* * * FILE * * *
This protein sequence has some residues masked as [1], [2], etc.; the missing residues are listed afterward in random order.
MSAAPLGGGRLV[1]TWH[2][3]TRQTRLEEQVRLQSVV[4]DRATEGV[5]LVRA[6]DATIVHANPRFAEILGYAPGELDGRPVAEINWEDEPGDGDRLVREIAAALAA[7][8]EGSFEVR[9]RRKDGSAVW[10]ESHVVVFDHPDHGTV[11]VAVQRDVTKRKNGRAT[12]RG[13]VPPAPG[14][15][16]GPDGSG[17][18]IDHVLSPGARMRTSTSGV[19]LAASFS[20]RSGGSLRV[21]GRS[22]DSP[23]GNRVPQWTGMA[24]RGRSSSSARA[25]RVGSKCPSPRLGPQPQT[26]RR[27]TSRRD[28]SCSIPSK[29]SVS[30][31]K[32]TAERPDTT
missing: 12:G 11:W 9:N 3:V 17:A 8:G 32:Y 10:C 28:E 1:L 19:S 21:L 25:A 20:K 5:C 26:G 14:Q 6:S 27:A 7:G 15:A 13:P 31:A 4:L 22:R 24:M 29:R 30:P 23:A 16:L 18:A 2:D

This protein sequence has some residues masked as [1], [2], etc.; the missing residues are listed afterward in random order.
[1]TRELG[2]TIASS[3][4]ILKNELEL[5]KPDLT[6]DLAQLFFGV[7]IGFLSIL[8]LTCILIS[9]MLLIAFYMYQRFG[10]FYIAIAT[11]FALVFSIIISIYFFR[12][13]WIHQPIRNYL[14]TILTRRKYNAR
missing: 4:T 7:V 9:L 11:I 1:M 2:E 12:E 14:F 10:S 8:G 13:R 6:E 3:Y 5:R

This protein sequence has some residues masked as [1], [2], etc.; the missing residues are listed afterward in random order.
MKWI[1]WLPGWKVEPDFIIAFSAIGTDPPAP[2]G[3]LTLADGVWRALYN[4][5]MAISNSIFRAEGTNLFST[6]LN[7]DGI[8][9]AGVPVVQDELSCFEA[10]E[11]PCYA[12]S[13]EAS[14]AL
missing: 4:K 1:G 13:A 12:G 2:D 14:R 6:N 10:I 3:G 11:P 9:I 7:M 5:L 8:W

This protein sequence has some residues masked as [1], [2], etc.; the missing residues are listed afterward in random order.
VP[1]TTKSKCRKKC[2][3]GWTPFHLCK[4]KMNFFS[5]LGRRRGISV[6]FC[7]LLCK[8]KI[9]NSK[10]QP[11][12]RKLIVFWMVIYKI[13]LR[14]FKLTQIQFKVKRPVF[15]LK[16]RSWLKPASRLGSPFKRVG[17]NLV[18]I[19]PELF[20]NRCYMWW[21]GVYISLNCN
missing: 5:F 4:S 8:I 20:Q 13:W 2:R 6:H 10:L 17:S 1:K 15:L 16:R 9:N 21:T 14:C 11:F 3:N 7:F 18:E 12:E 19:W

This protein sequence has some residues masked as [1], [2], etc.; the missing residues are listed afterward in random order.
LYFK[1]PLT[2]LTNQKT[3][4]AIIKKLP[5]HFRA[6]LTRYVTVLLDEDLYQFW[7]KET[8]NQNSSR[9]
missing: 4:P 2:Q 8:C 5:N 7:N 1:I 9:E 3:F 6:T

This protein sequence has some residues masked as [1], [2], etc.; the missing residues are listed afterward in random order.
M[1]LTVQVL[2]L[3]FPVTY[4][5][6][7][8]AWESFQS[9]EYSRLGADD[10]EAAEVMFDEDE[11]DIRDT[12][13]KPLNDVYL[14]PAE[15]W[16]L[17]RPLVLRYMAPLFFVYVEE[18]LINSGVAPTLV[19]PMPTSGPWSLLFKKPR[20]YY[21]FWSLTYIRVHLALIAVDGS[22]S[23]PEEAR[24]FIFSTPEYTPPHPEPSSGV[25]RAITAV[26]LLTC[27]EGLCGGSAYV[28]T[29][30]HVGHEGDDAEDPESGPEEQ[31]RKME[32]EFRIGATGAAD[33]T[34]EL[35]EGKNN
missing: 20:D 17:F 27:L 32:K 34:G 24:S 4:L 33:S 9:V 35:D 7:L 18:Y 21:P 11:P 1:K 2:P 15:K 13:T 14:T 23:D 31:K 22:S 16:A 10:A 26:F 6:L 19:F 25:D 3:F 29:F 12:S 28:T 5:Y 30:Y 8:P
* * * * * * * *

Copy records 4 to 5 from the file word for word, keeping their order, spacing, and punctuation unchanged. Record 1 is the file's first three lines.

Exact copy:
This protein sequence has some residues masked as [1], [2], etc.; the missing residues are listed afterward in random order.
VP[1]TTKSKCRKKC[2][3]GWTPFHLCK[4]KMNFFS[5]LGRRRGISV[6]FC[7]LLCK[8]KI[9]NSK[10]QP[11][12]RKLIVFWMVIYKI[13]LR[14]FKLTQIQFKVKRPVF[15]LK[16]RSWLKPASRLGSPFKRVG[17]NLV[18]I[19]PELF[20]NRCYMWW[21]GVYISLNCN
missing: 5:F 4:S 8:I 20:Q 13:W 2:R 6:H 10:L 17:S 1:K 15:L 16:R 9:N 21:T 14:C 11:F 3:N 7:F 18:E 12:E 19:W

This protein sequence has some residues masked as [1], [2], etc.; the missing residues are listed afterward in random order.
LYFK[1]PLT[2]LTNQKT[3][4]AIIKKLP[5]HFRA[6]LTRYVTVLLDEDLYQFW[7]KET[8]NQNSSR[9]
missing: 4:P 2:Q 8:C 5:N 7:N 1:I 9:E 3:F 6:T